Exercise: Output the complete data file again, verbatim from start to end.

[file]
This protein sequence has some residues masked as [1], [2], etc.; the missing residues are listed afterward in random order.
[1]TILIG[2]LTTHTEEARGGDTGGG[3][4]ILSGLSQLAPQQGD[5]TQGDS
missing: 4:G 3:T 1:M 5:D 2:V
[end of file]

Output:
This protein sequence has some residues masked as [1], [2], etc.; the missing residues are listed afterward in random order.
[1]TILIG[2]LTTHTEEARGGDTGGG[3][4]ILSGLSQLAPQQGD[5]TQGDS
missing: 4:G 3:T 1:M 5:D 2:V